My long form of Dark Tide was published Tuesday as part of the month long Love Affair with Books on the Joyful Jubilant Learning blog.
You have my permission, indeed encouragement to click on over, read it and participate in the conversation.
While many public officials are hesitant to share information about what the government is doing, what many Americans don't realize is that the business of public officials is highly accessible, especially when it comes to how taxpayers' dollars are spent.
To raise such awareness, the Daily News is participating in Sunshine Week, an annual project aimed at creating awareness about freedom of information and government secrecy.
A Daily News reporter hand-delivered written public record requests to several Milford and MetroWest town officials last month, asking for each one's three most recent town-issued cell phone bills.
How did Franklin fare?
Franklin Police Chief Stephen Williams also refused to provide complete bills.
Franklin Town Attorney Mark Cerel wrote a letter on Williams' behalf, explaining he would provide general billings, but not an itemized record.
"Public safety and security and personal privacy interests preclude making any of the records available," wrote Cerel. "There is a significant risk that he would inadvertently disclose an exempt telephone number in reviewing a high volume of calls, thereby creating a public safety and/or security risk or a personal privacy violation."
The town later provided general billings of all townwide-issued cell phones, which includes Williams' phone, free of charge. Franklin pays about $3,000 each month for all town employees' cell phones.
Read the full article in the Milford Daily News here.
This is a nice attempt to participate in "sunshine week". Rather than make an issue on the phone numbers themselves, I'd have preferred an analysis of the kinds of coverage the phones have.
Do they have basic phone service or a higher level of service?
Then you could have a discussion on what level of phone service is appropriate by department for a local community to provide.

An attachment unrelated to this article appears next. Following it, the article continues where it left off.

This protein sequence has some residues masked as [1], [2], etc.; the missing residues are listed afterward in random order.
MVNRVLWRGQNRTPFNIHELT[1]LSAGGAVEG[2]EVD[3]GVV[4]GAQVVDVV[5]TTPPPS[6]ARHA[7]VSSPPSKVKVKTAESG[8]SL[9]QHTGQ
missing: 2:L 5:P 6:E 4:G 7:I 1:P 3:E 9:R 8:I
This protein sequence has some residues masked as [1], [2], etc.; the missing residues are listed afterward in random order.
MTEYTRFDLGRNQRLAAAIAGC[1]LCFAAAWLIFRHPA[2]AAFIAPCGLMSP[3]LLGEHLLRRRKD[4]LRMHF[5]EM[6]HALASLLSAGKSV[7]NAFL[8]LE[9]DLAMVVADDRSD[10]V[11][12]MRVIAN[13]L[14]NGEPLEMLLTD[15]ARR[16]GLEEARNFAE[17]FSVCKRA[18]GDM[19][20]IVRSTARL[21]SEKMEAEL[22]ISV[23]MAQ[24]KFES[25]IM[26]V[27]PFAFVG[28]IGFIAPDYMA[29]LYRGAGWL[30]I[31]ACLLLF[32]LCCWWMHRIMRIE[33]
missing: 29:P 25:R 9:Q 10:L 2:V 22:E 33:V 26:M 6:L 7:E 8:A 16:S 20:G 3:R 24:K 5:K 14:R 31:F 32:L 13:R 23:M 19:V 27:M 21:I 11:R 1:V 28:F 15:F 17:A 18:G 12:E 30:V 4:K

Tuesday, March 18, 2008
The license transfer for what was operating as the Franklin Tavern (formerly GoodFella's) is on the agenda.
For more information, contact the Recreation Department at 508-520-4909 or visit its page on the town's website, franklin.ma.us. - Rachel Lebeaux
Monday, March 17, 2008
Come to the 7th Annual HMEA Independence 5K Walk and Race in the Park on May 18th at 11AM, being held at 50 Constitution Blvd on the fields at EMC in the Franklin Industrial Park. All proceeds from this fund raising event go to benefit 2000 children and adults with developmental disabilities in Massachusetts. The event is a 5K Walk and a 5K race with free tee shirts for all fund raising partners and racers. Special gifts for fund raising walkers and medals and trophies for 1st through 3rd place finishers (all catagories) in the race. Free food, entertainment, games and activities. A special tribute to local veterans plus special guest appearances by Gene Lavanchy (Fox 25 News annchor), Gail Huff (WCVB NewsCenter 5 reporter), Ayla Brown of American Idol fame and Pat Patriot from The New England Patriots.
Registration for the race and the walk is through HMEA's web site
Horace Mann Education Association (HMEA) is a non profit human services agency located in Franklin MA, in Forge Park, Incorporated in 1961, providing specialized supports, education and therapy for 2000 individuals with disabilities in 110 Massachusetts cities and towns including Franklin.
Sunday, March 16, 2008
Best part of the article?
Franklin's zip code was NOT in the top 25!
Do you think some folks will stay away?
We only want businesses to come here. Not families with kids!
The question is what? and for how much?
Read the Globe article here
The correct answer to #36 was the Ben Franklin Bank branch office located on East Central Street next to Honey Dew Donuts.
Thanks to ljsts for providing their third correct answer (I had miscounted last time).
Thanks to all for playing!